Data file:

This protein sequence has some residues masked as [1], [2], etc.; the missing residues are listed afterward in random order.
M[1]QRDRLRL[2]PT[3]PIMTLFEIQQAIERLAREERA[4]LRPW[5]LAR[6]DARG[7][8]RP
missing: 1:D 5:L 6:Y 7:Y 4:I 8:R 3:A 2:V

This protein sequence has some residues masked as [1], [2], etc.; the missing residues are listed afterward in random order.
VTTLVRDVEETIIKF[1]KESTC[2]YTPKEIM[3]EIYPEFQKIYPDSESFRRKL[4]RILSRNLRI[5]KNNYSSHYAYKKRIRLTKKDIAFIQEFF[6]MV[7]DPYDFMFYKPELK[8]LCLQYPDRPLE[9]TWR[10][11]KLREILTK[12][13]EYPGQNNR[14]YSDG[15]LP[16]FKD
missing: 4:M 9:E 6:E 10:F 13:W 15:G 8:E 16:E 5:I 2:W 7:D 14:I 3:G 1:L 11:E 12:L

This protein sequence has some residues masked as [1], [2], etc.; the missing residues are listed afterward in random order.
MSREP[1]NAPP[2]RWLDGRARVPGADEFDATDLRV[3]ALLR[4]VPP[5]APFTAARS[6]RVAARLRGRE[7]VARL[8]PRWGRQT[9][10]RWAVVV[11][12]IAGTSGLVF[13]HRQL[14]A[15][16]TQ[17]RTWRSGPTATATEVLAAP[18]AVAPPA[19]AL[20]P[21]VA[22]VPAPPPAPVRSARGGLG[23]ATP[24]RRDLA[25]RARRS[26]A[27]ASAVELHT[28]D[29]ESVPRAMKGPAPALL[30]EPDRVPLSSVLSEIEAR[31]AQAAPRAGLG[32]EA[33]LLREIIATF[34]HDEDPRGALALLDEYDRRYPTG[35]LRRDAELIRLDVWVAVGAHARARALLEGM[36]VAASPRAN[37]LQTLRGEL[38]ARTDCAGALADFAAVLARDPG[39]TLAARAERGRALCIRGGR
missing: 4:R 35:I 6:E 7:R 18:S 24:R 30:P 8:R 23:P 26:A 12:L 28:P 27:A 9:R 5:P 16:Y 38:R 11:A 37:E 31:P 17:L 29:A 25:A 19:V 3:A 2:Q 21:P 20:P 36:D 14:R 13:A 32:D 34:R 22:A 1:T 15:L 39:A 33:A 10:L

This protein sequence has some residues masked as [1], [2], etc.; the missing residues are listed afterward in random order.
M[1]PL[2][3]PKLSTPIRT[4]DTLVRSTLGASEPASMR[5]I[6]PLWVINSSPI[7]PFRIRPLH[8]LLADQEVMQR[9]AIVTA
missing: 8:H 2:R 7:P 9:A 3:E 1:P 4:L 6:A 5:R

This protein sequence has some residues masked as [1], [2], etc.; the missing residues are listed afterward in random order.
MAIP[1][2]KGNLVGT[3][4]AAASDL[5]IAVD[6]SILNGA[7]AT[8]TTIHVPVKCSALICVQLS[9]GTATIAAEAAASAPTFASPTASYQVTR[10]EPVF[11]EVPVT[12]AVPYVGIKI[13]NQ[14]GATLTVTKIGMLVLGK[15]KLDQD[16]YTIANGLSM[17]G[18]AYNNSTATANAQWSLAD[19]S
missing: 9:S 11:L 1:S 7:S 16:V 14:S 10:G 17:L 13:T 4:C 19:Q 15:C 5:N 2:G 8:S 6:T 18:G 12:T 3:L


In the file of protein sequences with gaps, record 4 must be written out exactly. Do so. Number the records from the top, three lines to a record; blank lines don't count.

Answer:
This protein sequence has some residues masked as [1], [2], etc.; the missing residues are listed afterward in random order.
M[1]PL[2][3]PKLSTPIRT[4]DTLVRSTLGASEPASMR[5]I[6]PLWVINSSPI[7]PFRIRPLH[8]LLADQEVMQR[9]AIVTA
missing: 8:H 2:R 7:P 9:A 3:E 1:P 4:L 6:A 5:R